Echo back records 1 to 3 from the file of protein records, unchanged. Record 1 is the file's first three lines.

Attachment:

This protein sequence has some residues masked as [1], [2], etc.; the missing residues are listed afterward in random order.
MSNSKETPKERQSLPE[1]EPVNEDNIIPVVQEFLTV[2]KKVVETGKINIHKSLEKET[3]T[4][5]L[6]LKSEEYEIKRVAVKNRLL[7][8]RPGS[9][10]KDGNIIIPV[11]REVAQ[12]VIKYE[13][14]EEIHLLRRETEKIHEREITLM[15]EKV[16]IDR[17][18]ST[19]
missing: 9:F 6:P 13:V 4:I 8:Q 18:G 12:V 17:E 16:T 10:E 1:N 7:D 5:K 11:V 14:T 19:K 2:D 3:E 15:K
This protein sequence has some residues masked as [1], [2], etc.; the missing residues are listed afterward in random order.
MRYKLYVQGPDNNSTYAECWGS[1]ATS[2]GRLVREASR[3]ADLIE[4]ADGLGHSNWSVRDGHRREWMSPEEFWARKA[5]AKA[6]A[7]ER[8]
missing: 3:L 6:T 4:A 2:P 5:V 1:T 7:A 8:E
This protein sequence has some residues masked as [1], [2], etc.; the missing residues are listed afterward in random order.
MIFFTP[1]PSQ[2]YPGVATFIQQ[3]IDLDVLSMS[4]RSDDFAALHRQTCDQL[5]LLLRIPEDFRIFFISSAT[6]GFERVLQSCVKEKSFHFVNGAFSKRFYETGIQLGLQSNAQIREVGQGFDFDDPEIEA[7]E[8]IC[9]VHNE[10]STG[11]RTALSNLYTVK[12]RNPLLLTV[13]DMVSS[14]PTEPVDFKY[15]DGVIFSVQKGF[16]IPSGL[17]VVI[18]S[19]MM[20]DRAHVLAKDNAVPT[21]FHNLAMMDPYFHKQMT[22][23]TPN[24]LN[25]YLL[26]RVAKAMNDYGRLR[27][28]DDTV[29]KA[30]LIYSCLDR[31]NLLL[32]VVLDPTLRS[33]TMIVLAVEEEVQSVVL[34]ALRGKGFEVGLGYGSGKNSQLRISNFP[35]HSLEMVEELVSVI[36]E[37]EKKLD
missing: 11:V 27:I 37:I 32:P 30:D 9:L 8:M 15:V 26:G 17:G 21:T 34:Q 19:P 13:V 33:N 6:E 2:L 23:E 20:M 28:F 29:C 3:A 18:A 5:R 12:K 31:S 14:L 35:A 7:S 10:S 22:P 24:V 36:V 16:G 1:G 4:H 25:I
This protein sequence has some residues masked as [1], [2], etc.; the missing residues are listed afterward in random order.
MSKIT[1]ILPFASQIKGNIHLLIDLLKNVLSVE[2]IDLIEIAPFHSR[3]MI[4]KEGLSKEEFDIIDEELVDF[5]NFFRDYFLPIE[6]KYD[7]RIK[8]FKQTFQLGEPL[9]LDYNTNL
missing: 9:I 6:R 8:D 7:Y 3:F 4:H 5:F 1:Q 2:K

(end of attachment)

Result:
This protein sequence has some residues masked as [1], [2], etc.; the missing residues are listed afterward in random order.
MSNSKETPKERQSLPE[1]EPVNEDNIIPVVQEFLTV[2]KKVVETGKINIHKSLEKET[3]T[4][5]L[6]LKSEEYEIKRVAVKNRLL[7][8]RPGS[9][10]KDGNIIIPV[11]REVAQ[12]VIKYE[13][14]EEIHLLRRETEKIHEREITLM[15]EKV[16]IDR[17][18]ST[19]
missing: 9:F 6:P 13:V 4:I 8:Q 18:G 12:V 17:E 16:T 10:E 1:N 7:D 5:K 11:V 14:T 19:K 2:D 3:E 15:K
This protein sequence has some residues masked as [1], [2], etc.; the missing residues are listed afterward in random order.
MRYKLYVQGPDNNSTYAECWGS[1]ATS[2]GRLVREASR[3]ADLIE[4]ADGLGHSNWSVRDGHRREWMSPEEFWARKA[5]AKA[6]A[7]ER[8]
missing: 3:L 6:T 4:A 2:P 5:V 1:T 7:A 8:E
This protein sequence has some residues masked as [1], [2], etc.; the missing residues are listed afterward in random order.
MIFFTP[1]PSQ[2]YPGVATFIQQ[3]IDLDVLSMS[4]RSDDFAALHRQTCDQL[5]LLLRIPEDFRIFFISSAT[6]GFERVLQSCVKEKSFHFVNGAFSKRFYETGIQLGLQSNAQIREVGQGFDFDDPEIEA[7]E[8]IC[9]VHNE[10]STG[11]RTALSNLYTVK[12]RNPLLLTV[13]DMVSS[14]PTEPVDFKY[15]DGVIFSVQKGF[16]IPSGL[17]VVI[18]S[19]MM[20]DRAHVLAKDNAVPT[21]FHNLAMMDPYFHKQMT[22][23]TPN[24]LN[25]YLL[26]RVAKAMNDYGRLR[27][28]DDTV[29]KA[30]LIYSCLDR[31]NLLL[32]VVLDPTLRS[33]TMIVLAVEEEVQSVVL[34]ALRGKGFEVGLGYGSGKNSQLRISNFP[35]HSLEMVEELVSVI[36]E[37]EKKLD
missing: 11:V 27:I 37:I 32:P 30:D 9:L 8:M 15:V 26:G 17:G 21:T 34:Q 19:P 13:V 33:N 6:E 2:L 23:E 20:M 28:F 29:C 3:A 18:A 5:R 12:K 31:S 14:L 35:A 7:S 10:S 22:P 24:V 36:V 16:G 1:G 4:H 25:I